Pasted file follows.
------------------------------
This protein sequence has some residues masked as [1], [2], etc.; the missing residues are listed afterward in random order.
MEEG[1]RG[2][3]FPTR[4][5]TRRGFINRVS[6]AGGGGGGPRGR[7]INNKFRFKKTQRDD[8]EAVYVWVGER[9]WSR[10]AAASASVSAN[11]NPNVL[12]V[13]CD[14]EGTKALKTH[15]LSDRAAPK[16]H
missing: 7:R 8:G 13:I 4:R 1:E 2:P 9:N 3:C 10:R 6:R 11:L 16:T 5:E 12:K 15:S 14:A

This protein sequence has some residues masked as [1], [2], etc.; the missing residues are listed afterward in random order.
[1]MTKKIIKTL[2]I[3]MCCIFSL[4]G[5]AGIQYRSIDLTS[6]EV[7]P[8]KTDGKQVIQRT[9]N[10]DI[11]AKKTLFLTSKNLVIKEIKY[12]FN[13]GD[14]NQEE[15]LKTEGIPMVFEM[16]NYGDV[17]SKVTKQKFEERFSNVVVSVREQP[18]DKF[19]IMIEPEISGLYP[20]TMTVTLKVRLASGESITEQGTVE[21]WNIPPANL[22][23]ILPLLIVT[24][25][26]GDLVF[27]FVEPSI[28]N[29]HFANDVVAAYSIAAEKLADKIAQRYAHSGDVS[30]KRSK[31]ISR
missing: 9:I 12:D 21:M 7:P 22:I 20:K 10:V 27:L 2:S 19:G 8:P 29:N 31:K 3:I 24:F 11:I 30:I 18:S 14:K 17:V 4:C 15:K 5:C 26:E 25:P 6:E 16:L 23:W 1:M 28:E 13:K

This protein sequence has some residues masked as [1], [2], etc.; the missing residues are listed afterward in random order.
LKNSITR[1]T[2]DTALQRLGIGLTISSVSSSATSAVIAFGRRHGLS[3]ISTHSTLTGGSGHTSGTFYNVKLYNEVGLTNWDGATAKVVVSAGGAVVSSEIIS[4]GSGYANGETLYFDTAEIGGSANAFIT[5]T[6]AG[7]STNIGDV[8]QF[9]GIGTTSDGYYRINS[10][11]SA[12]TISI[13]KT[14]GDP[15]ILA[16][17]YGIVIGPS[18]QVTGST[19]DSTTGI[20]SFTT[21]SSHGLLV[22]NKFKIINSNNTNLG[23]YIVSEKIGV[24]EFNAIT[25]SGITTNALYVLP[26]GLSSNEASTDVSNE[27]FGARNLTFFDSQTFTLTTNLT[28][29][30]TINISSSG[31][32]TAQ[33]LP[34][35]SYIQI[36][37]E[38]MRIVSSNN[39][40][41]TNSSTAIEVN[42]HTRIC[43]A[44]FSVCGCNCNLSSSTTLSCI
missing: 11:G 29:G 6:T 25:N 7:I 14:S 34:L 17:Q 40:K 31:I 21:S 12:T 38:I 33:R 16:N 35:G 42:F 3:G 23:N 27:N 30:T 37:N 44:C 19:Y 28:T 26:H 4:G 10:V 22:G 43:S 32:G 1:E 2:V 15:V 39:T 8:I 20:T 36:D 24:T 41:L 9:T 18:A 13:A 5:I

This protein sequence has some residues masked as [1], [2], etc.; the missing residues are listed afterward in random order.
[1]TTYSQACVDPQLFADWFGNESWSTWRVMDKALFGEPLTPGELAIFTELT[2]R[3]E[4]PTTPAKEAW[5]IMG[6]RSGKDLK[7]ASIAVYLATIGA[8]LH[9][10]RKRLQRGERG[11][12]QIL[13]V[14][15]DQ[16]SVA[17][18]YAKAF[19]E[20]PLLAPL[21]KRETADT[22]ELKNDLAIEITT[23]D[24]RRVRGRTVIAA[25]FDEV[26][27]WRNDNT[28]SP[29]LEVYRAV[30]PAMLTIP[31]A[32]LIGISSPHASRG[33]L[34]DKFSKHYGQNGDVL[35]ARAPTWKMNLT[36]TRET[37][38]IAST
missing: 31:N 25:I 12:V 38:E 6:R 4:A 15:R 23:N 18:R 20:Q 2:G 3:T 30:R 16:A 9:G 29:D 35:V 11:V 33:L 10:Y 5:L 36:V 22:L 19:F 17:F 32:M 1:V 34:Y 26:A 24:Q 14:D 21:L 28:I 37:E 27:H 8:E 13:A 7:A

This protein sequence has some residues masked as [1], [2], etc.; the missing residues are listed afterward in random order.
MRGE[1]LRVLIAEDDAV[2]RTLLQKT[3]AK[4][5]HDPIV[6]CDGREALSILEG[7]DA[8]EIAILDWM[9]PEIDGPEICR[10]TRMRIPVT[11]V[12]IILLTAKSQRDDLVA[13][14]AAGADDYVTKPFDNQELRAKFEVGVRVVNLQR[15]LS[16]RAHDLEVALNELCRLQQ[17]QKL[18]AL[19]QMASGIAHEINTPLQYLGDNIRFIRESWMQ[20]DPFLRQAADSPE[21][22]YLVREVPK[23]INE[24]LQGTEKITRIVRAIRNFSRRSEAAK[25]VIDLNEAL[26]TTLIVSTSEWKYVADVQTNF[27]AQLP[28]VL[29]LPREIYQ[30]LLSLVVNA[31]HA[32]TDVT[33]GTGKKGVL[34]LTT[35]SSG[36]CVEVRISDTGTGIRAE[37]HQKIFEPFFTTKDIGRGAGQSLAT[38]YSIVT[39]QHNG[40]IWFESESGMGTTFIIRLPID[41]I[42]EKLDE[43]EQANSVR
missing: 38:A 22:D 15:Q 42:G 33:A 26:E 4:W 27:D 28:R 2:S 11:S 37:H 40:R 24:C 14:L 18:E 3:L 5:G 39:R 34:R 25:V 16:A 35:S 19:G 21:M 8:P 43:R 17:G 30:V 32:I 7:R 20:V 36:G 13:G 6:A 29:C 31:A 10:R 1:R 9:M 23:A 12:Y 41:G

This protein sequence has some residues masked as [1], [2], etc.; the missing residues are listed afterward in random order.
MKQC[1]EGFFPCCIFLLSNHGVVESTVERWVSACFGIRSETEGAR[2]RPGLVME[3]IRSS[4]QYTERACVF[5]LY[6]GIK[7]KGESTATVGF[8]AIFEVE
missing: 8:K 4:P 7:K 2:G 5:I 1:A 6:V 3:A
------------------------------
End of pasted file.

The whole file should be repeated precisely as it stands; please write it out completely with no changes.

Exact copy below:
This protein sequence has some residues masked as [1], [2], etc.; the missing residues are listed afterward in random order.
MEEG[1]RG[2][3]FPTR[4][5]TRRGFINRVS[6]AGGGGGGPRGR[7]INNKFRFKKTQRDD[8]EAVYVWVGER[9]WSR[10]AAASASVSAN[11]NPNVL[12]V[13]CD[14]EGTKALKTH[15]LSDRAAPK[16]H
missing: 7:R 8:G 13:I 4:R 1:E 2:P 9:N 3:C 10:R 6:R 11:L 16:T 5:E 12:K 15:S 14:A

This protein sequence has some residues masked as [1], [2], etc.; the missing residues are listed afterward in random order.
[1]MTKKIIKTL[2]I[3]MCCIFSL[4]G[5]AGIQYRSIDLTS[6]EV[7]P[8]KTDGKQVIQRT[9]N[10]DI[11]AKKTLFLTSKNLVIKEIKY[12]FN[13]GD[14]NQEE[15]LKTEGIPMVFEM[16]NYGDV[17]SKVTKQKFEERFSNVVVSVREQP[18]DKF[19]IMIEPEISGLYP[20]TMTVTLKVRLASGESITEQGTVE[21]WNIPPANL[22][23]ILPLLIVT[24][25][26]GDLVF[27]FVEPSI[28]N[29]HFANDVVAAYSIAAEKLADKIAQRYAHSGDVS[30]KRSK[31]ISR
missing: 9:I 12:D 21:M 7:P 22:I 20:K 10:V 27:L 2:S 19:G 8:P 29:N 31:K 3:I 24:F 11:I 30:I 18:S 14:K 17:V 4:C 15:K 5:C 26:E 25:P 6:E 16:L 23:W 1:M 28:E 13:K

This protein sequence has some residues masked as [1], [2], etc.; the missing residues are listed afterward in random order.
LKNSITR[1]T[2]DTALQRLGIGLTISSVSSSATSAVIAFGRRHGLS[3]ISTHSTLTGGSGHTSGTFYNVKLYNEVGLTNWDGATAKVVVSAGGAVVSSEIIS[4]GSGYANGETLYFDTAEIGGSANAFIT[5]T[6]AG[7]STNIGDV[8]QF[9]GIGTTSDGYYRINS[10][11]SA[12]TISI[13]KT[14]GDP[15]ILA[16][17]YGIVIGPS[18]QVTGST[19]DSTTGI[20]SFTT[21]SSHGLLV[22]NKFKIINSNNTNLG[23]YIVSEKIGV[24]EFNAIT[25]SGITTNALYVLP[26]GLSSNEASTDVSNE[27]FGARNLTFFDSQTFTLTTNLT[28][29][30]TINISSSG[31][32]TAQ[33]LP[34][35]SYIQI[36][37]E[38]MRIVSSNN[39][40][41]TNSSTAIEVN[42]HTRIC[43]A[44]FSVCGCNCNLSSSTTLSCI
missing: 11:G 29:G 6:T 25:N 7:I 14:S 34:L 17:Q 40:K 31:I 21:S 12:T 38:I 33:R 16:N 35:G 42:F 3:G 23:N 27:N 30:T 37:N 44:C 19:Y 28:T 26:H 4:G 10:V 22:G 43:S 32:G 1:E 2:V 15:V 39:T 8:I 20:T 36:D 24:T 41:L 9:T 18:A 13:A 5:I

This protein sequence has some residues masked as [1], [2], etc.; the missing residues are listed afterward in random order.
[1]TTYSQACVDPQLFADWFGNESWSTWRVMDKALFGEPLTPGELAIFTELT[2]R[3]E[4]PTTPAKEAW[5]IMG[6]RSGKDLK[7]ASIAVYLATIGA[8]LH[9][10]RKRLQRGERG[11][12]QIL[13]V[14][15]DQ[16]SVA[17][18]YAKAF[19]E[20]PLLAPL[21]KRETADT[22]ELKNDLAIEITT[23]D[24]RRVRGRTVIAA[25]FDEV[26][27]WRNDNT[28]SP[29]LEVYRAV[30]PAMLTIP[31]A[32]LIGISSPHASRG[33]L[34]DKFSKHYGQNGDVL[35]ARAPTWKMNLT[36]TRET[37][38]IAST
missing: 31:N 25:I 12:V 38:E 6:R 4:A 15:R 23:N 18:R 20:Q 2:G 3:T 30:R 16:A 9:G 29:D 35:V 11:V 33:L 10:Y 5:L 36:V 22:L 19:F 17:F 32:M 1:V 34:Y 26:A 24:Q 14:D 21:L 28:I 37:E 27:H 8:E 13:A 7:A

This protein sequence has some residues masked as [1], [2], etc.; the missing residues are listed afterward in random order.
MRGE[1]LRVLIAEDDAV[2]RTLLQKT[3]AK[4][5]HDPIV[6]CDGREALSILEG[7]DA[8]EIAILDWM[9]PEIDGPEICR[10]TRMRIPVT[11]V[12]IILLTAKSQRDDLVA[13][14]AAGADDYVTKPFDNQELRAKFEVGVRVVNLQR[15]LS[16]RAHDLEVALNELCRLQQ[17]QKL[18]AL[19]QMASGIAHEINTPLQYLGDNIRFIRESWMQ[20]DPFLRQAADSPE[21][22]YLVREVPK[23]INE[24]LQGTEKITRIVRAIRNFSRRSEAAK[25]VIDLNEAL[26]TTLIVSTSEWKYVADVQTNF[27]AQLP[28]VL[29]LPREIYQ[30]LLSLVVNA[31]HA[32]TDVT[33]GTGKKGVL[34]LTT[35]SSG[36]CVEVRISDTGTGIRAE[37]HQKIFEPFFTTKDIGRGAGQSLAT[38]YSIVT[39]QHNG[40]IWFESESGMGTTFIIRLPID[41]I[42]EKLDE[43]EQANSVR
missing: 38:A 22:D 15:Q 42:G 33:A 26:E 4:W 27:D 28:R 2:S 11:S 37:H 40:R 24:C 14:L 18:E 3:L 5:G 39:R 34:R 25:V 16:A 35:S 19:G 21:M 8:P 43:R 17:G 30:V 32:I 7:R 20:V 36:G 13:G 6:A 29:C 31:A 10:R 1:R 9:M 23:A 12:Y 41:G

This protein sequence has some residues masked as [1], [2], etc.; the missing residues are listed afterward in random order.
MKQC[1]EGFFPCCIFLLSNHGVVESTVERWVSACFGIRSETEGAR[2]RPGLVME[3]IRSS[4]QYTERACVF[5]LY[6]GIK[7]KGESTATVGF[8]AIFEVE
missing: 8:K 4:P 7:K 2:G 5:I 1:A 6:V 3:A